• Ground recently broke on Left Field, a new affordable housing development in Corktown near the old Tiger Stadium. Of the project’s 120 apartments, 40% will be set aside for residents who make no more than 60% of the area median income ($53,700 for a four-person household). Construction was delayed by a year due to rising costs and the location of a scoreboard. The $42 million development is part of a larger plan for the neighborhood to build 800 housing units designated as a Choice Neighborhood by HUD, which awarded the city $30 million. (Crain’s Detroit BusinessWXYZ)


An unprecedented year of construction
Construction permits issued in Detroit this year through June 2022. Via

A graph — shared on Twitter by Dion Thompson-Davoli, a friend of The Dig — showed an eye-popping statistic about construction in Detroit. collects information from the Buildings Permits Survey taken by local governments, which provides data on the number of permits issued annually for privately owned housing units.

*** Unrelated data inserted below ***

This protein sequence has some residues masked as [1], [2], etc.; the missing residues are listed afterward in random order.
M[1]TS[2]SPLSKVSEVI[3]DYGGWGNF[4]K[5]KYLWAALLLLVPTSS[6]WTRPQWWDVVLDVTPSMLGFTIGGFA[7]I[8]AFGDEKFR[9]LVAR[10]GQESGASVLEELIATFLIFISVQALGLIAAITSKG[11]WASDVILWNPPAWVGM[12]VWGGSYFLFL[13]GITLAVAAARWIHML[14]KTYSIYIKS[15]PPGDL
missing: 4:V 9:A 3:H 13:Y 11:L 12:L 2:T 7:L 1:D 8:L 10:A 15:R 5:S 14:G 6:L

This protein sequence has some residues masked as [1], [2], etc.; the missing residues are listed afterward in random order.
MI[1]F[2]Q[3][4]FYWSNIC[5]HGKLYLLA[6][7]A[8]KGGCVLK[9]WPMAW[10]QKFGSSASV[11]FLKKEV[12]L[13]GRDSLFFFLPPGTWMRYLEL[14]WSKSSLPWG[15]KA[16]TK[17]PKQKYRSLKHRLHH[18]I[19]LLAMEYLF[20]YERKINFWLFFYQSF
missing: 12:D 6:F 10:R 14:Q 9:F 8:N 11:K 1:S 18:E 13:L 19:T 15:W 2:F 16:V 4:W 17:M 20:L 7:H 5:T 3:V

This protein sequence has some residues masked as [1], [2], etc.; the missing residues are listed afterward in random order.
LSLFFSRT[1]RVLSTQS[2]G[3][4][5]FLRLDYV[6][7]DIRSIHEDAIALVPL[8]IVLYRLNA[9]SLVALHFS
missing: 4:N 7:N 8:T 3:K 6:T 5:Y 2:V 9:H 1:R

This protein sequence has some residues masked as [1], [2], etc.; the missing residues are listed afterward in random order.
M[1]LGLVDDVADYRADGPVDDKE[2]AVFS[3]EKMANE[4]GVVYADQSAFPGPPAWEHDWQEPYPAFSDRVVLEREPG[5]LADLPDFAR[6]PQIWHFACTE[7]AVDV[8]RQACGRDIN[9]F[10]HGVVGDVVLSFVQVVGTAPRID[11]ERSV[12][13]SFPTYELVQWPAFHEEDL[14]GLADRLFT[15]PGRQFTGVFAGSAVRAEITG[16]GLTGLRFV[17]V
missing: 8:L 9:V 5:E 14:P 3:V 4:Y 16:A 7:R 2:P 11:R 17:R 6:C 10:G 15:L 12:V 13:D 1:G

In Detroit, the number of permits issued through June this year has already exceeded any other year in the past four decades. The 1,190 permits for new units is the most in a year since 1981 when 1,171 units were permitted. The vast majority, about 98%, are for buildings with five or more units — just 12 permits have been issued for construction of single-family homes. These don’t include the large number of single-family renovations that have been undertaken.

The creator of the site did issue a couple of caveats in the site's FAQ. The Census Survey of Construction estimates that 30% of all permits don't result in completed buildings. He also said he’s not sure how reliable the data is but noted it’s likely more accurate for larger cities. 

Even if it’s not perfect, the data paints a picture of accelerated development in Detroit, despite obstacles like higher construction costs that might have slowed it down.